Her vast repertoire ranges from the Italian baroque masters (Monteverdi, Cavalli) to 20th-century composers, with particular attention to Spanish music of all periods. She has also interpreted songs by Latin American composers, German lieder and is an expert in the French mèlodie, from Berlioz and Fauré to Hahn and Ravel. She has likewise contributed decisively to the recovery of Spanish zarzuela. Her broad-ranging list of recordings include outstanding renderings of Haendel’s Alcina; La Clemenza di Tito, Cosi fan tutte and Le Nozze di Figaro by Mozart; La Vida Breve and El Amor Brujo by Falla; Offenbach’s La Périchole; Massenet’s Don Quijote; Il Barbiere di Siviglia, L'Italiana in Algeria and La Cenerentola by Rossini; Bizet’s Carmen; Pulcinella by Stravinsky; Ravel’s Schéhérezade; Pergolesi’s Stabat Mater; and Vivaldi’s Gloria. Her recitals have received numerous recording awards.
In 1995, she was unanimously elected a Full Member of Madrid’s Royal Academy of Fine Arts of San Fernando, being both the first woman and the first singer to join this prestigious institution. She was also a Member of the Instituto de España and Commander of the French Order of Arts and Letters. In 2005 she celebrated fifty years in the profession recording the disc Brava Berganza!.
Montserrat Concepción Bibiana Caballé (Barcelona, Spain, 1933 - ) sang for the first time at the Gran Teatro del Liceo, on 13th April 1953, in an end-of-term gala, in which she performed Il Ciarlatano. In 1957, she took the leading role in the Magic Flute at the Canton Opera House in Basel and in November of the same year sang La Boheme. She has performed in the United States, France, Germany and other countries, always returning to Barcelona to do the opera season at the Liceo. She has taken part in a great many concerts at the world’s most important venues. The production of Lucrezia Borgia at Carnegie Hall in New York in 1965, and Faust, at the Metropolitan Opera House, were the definitive confirmation of her rise to fame. Little by little she expanded her repertoire with works such as La Traviata, Salome, Elizabeth I, Turandot, La Favorita, Adriana Lecouvreur, La Serva Padrona, Cossi fan tutte, Lucrezia Borgia, Norma, Aida and others. Her most outstanding success was in 1984 at Carnegie Hall, New York, where she was applauded continuously for almost half an hour. The applause also lasted many minutes at the Salle Pleyel in Paris. On 22nd April 1988, she was paid tribute on the occasion of the 25th anniversary of her official presentation at the Teatro de la Zarzuela and her 55th birthday, in the presence of Her Majesty Queen Sofia. She has performed over eighty opera characters, ranging from baroque opera to Verdi, Wagner, Puccini and Richard Strauss. She has played such different roles as Norma, Salome, Violeta, la Marschallin, Semiaramide and Isolda. She has also performed popular Spanish songs. Moreover, she made an excursion into the rock music world alongside the singer and composer Freddie Mercury with Barcelona, which became the anthem for the 1992 Olympic Games.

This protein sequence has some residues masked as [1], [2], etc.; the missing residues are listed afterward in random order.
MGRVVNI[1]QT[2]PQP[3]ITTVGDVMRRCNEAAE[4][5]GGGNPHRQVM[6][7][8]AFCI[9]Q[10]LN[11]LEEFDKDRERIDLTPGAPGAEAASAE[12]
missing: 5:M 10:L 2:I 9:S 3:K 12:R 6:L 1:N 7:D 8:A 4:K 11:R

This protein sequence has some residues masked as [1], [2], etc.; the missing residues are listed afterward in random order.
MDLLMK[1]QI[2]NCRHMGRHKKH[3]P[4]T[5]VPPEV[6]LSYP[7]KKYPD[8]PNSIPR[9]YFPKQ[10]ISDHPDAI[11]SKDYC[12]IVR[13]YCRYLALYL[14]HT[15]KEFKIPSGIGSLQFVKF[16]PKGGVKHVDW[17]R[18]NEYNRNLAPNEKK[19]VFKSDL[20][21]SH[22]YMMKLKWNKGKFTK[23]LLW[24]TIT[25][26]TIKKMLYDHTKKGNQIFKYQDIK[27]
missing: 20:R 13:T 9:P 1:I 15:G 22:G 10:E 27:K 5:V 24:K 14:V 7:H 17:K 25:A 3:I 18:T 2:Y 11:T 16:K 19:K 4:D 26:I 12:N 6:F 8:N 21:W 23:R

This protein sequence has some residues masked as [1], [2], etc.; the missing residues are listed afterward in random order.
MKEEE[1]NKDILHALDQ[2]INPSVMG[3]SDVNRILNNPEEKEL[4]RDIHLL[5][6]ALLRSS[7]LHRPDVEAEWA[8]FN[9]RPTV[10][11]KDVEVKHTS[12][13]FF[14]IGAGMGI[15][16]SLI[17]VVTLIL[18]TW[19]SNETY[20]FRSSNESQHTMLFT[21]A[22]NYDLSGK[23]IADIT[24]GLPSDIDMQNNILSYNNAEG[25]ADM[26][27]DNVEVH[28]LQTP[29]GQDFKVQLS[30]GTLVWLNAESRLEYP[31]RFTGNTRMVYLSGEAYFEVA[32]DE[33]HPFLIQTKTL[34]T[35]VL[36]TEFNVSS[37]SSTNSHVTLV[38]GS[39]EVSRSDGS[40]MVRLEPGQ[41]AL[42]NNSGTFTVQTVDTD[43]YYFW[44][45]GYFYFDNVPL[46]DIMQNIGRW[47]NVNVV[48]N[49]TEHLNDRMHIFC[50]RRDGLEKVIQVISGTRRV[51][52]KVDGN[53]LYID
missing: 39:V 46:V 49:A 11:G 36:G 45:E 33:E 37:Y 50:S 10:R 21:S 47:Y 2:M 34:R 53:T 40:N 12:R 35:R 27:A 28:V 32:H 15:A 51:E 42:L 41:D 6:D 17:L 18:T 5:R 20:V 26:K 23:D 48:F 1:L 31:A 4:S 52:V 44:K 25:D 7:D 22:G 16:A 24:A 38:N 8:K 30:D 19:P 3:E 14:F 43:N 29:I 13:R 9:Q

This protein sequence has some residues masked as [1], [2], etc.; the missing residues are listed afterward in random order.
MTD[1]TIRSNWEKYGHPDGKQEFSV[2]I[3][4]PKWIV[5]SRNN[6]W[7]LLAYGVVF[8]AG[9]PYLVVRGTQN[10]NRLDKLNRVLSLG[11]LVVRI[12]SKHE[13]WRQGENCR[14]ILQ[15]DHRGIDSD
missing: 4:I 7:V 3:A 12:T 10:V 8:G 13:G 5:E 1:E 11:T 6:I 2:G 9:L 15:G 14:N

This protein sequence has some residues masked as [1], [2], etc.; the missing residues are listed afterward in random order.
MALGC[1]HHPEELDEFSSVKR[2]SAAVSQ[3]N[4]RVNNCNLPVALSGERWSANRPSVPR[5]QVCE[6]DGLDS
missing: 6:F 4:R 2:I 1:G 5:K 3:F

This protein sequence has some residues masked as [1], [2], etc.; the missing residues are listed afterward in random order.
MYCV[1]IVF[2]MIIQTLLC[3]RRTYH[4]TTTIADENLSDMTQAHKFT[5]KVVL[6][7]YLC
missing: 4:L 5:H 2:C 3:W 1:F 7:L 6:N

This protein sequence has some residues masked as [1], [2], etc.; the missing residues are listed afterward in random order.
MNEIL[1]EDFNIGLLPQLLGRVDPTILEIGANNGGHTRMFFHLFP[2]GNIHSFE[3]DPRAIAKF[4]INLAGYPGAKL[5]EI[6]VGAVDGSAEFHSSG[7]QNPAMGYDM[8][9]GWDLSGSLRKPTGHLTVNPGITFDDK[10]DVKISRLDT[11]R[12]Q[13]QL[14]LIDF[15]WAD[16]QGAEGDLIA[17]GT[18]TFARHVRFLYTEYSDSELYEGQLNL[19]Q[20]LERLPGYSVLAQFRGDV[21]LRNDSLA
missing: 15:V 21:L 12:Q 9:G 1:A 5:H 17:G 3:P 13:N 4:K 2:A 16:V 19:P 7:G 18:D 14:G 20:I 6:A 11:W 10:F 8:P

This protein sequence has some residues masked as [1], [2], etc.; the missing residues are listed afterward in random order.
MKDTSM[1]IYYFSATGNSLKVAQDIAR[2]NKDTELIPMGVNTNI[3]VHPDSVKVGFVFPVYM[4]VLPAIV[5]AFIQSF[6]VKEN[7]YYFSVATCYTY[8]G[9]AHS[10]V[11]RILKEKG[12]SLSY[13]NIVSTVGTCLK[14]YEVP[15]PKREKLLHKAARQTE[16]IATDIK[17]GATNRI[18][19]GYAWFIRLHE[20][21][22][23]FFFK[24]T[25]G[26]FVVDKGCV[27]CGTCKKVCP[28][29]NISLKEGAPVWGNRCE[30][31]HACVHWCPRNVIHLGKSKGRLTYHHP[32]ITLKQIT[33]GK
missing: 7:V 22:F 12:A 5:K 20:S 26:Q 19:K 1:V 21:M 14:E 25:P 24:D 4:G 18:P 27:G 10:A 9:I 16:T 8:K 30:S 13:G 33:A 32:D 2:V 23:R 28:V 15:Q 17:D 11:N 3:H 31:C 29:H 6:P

In recent years, she has devoted her time to diverse charitable activities. She was a UNESCO Goodwill Ambassador and has created a foundation to help children in need in Barcelona. She was the holder of numerous awards and trophies such as the Medal of the Liceo (1966), the Sash of Isabella the Catholic (1966), best singer in the world in New York (1968), the Golden Key of Barcelona, the Paris Lyrical Record Academy Prize (1971), the Gold Medal for Theatre (1972), the Reus Concert Association Gold Medal (1972), the Spanish National Theatre Prize (1971), the Gold Medal for Merit in Fine Arts (1973), the Gold Medal of the Catalan Regional Government (1982), Commander of the French Order of Arts and Letters (1986) and the Gold Medal of Madrid (1988).